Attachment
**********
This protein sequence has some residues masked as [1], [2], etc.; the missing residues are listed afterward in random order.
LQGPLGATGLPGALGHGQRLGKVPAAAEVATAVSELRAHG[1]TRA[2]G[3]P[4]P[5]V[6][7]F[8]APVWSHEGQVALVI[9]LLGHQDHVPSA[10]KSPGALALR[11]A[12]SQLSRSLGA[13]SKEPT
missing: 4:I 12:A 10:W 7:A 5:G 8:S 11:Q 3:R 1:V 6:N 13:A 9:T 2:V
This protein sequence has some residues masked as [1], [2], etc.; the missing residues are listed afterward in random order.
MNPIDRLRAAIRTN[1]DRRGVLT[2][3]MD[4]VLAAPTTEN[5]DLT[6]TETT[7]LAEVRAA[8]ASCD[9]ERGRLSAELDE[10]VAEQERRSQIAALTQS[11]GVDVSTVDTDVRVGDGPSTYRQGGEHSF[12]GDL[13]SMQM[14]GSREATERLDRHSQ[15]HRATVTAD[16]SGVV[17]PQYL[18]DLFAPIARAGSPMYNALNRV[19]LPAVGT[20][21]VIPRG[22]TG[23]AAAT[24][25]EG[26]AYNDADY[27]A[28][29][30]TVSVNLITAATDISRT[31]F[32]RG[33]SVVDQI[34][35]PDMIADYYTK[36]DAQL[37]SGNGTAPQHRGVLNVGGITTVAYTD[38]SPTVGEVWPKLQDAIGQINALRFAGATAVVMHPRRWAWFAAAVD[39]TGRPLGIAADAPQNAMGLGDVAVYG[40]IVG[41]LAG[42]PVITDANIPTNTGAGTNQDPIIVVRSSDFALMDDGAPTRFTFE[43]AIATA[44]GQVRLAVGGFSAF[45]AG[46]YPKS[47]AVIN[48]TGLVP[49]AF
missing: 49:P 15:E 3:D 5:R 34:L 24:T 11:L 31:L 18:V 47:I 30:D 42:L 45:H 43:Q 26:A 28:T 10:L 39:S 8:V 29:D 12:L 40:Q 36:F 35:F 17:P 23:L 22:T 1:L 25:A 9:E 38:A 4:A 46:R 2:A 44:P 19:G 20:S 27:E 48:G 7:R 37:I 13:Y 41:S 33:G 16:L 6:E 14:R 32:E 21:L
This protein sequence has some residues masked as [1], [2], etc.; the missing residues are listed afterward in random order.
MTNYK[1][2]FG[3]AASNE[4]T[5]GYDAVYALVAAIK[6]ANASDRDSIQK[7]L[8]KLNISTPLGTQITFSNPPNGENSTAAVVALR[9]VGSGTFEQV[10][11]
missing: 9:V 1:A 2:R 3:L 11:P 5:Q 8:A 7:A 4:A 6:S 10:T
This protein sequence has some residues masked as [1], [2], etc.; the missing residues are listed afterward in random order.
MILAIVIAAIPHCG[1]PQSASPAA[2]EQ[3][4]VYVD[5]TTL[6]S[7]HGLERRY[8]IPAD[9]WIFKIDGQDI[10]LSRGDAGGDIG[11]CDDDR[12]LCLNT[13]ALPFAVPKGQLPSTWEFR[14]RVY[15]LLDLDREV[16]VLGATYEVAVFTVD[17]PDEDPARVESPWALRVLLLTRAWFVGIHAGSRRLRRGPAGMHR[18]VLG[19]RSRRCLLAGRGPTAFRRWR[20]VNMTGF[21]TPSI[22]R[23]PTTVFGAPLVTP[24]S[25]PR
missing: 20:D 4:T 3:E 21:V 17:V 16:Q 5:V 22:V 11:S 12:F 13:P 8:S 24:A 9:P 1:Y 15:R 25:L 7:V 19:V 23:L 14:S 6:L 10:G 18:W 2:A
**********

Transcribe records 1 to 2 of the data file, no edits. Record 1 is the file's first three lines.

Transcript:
This protein sequence has some residues masked as [1], [2], etc.; the missing residues are listed afterward in random order.
LQGPLGATGLPGALGHGQRLGKVPAAAEVATAVSELRAHG[1]TRA[2]G[3]P[4]P[5]V[6][7]F[8]APVWSHEGQVALVI[9]LLGHQDHVPSA[10]KSPGALALR[11]A[12]SQLSRSLGA[13]SKEPT
missing: 4:I 12:A 10:W 7:A 5:G 8:S 11:Q 3:R 1:V 6:N 13:A 9:T 2:V
This protein sequence has some residues masked as [1], [2], etc.; the missing residues are listed afterward in random order.
MNPIDRLRAAIRTN[1]DRRGVLT[2][3]MD[4]VLAAPTTEN[5]DLT[6]TETT[7]LAEVRAA[8]ASCD[9]ERGRLSAELDE[10]VAEQERRSQIAALTQS[11]GVDVSTVDTDVRVGDGPSTYRQGGEHSF[12]GDL[13]SMQM[14]GSREATERLDRHSQ[15]HRATVTAD[16]SGVV[17]PQYL[18]DLFAPIARAGSPMYNALNRV[19]LPAVGT[20][21]VIPRG[22]TG[23]AAAT[24][25]EG[26]AYNDADY[27]A[28][29][30]TVSVNLITAATDISRT[31]F[32]RG[33]SVVDQI[34][35]PDMIADYYTK[36]DAQL[37]SGNGTAPQHRGVLNVGGITTVAYTD[38]SPTVGEVWPKLQDAIGQINALRFAGATAVVMHPRRWAWFAAAVD[39]TGRPLGIAADAPQNAMGLGDVAVYG[40]IVG[41]LAG[42]PVITDANIPTNTGAGTNQDPIIVVRSSDFALMDDGAPTRFTFE[43]AIATA[44]GQVRLAVGGFSAF[45]AG[46]YPKS[47]AVIN[48]TGLVP[49]AF
missing: 49:P 15:E 3:D 5:R 34:L 24:T 11:L 31:L 18:V 47:I 30:D 42:L 45:H 43:Q 26:A 28:T 10:L 39:S 8:V 29:D 12:L 40:Q 36:F 35:F 17:P 23:L 22:T 1:L 25:A 9:E 38:A 4:A 46:R 2:A 44:P 19:G 20:S 27:E 48:G 7:R 37:I 13:Y 41:S 33:G 16:L 6:E 14:R 32:E 21:L